Pests annually causes a loss of more than 20% of the five major crops that provide half of the world’s population of caloric intake, according to a study by researchers at the International Center for Tropical Agriculture (CIAT).
Climate change and global trade are key factors in the emergence and spread of crop diseases, which are often ineffective, especially in low-income countries, revealed a study published recently in the journal Science.
In this study, the researchers are providing a global monitoring system to improve global food security and increase agricultural production by up to 70% by 2050, through reducing the proportion of lost crops due to pests, noting that only 2-6% of the goods are well screened.
The researchers expect the proposed monitoring system to pay off in 2020, in conjunction with the United Nations’ year as the International Year of Plant Health, stressing that “this system gives priority to the five main crops: maize, potatoes, rice, wheat, cassava, and beans, in addition to food and commercial crops.”
“In the policy forum, we conclude that there is a need to strengthen plant surveillance systems and we proposed and summarised a strategy for the world to be better prepared for the introduction and spread of crop pathogens that threaten food security and trade globally,” said Mónica Carvajal, a CIAT researcher and the lead author of the study.
Regarding the methods that the researchers used to reach to the results of the study, Carvajal added, “I applied to the Rockefeller Foundation (RF) to convene a meeting in the RF Bellagio Center in Italy in 2018 in order to develop a strategic plan for a global surveillance system (GSS) to protect crops against diseases.”
According to the researcher, the RF supported the initiative and 19 experts in genetics, virology, pathology, entomology, biotechnology, epidemiology, climate change, metadata analysis, geospatial analytics, and global development policy gathered to analyse, synthesise, and share knowledge about emerging infectious diseases of plants that threaten global food security.
The week-long meeting and one year of continuum discussions between participants allowed them to propose a strategic plan taking lessons learned from well-established networks and organisations, such as the United States National Plant Diagnostic Network, and the European and Mediterranean Plant Protection Organization.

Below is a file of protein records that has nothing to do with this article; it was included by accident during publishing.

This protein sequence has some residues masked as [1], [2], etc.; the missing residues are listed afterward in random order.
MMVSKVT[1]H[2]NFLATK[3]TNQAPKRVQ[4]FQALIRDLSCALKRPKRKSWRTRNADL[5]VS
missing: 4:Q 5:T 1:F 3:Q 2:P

Carvajal argued that the results of her study are very important, explaining that the plan proposed in the policy is highly important because it presents the multidisciplinary strategy of important networks that closely work together to enhance the regional and local capacity in diagnostics, data sharing, communication, and risk assessment components.
According to the lead author of the paper, these are the components that need to be strengthened in the most low-income countries and in the world, which is subjected to a changing climate and increasing trade. The diagnostic network, for example, is one of the already identified components by the Intergovernmental Panel on Climate Change (IPPC) development agenda for 2020-2030 and the GSS is just in time for the discussion in the context of next year, as being proclaimed as the International Year of Plant Health.
“I am a biologist with a PhD in virology from the University of Freiburg, Germany. I’ve been working with human, animal, and plant viruses for more than 10 years. Specifically, to prepare the GSS plan, the idea started in 2016 while being part of the CIAT team that confirmed the cassava mosaic disease (CMD) outbreak in Cambodia, and by working to improve diagnostic methods to detect viral diseases in rice, beans, papaya, cassava, and other crops,” Carvajal shared.
In 2017, she started working for the proposal to the RF. The meeting with the 19 experts was in February 2018 and since then she and the team had regular meetings sharpening the discussion presented in the document, she added.
Moreover, Carvajal believed that one significant aspect to satisfy the global demand for food is to reduce the number of crops lost by crop diseases. Early detection, efficient communication, and data sharing together with risk assessment predictions will facilitate a faster, more informed, and efficient response.
Carvajal also stressed the need to bring more institutions and organisations to the discussion, such as the IPPC, the Food and Agriculture Organization (FAO), and the G20 agriculture ministers’ meetings among others, to join efforts toward enhancing cooperation for a multiyear action plan.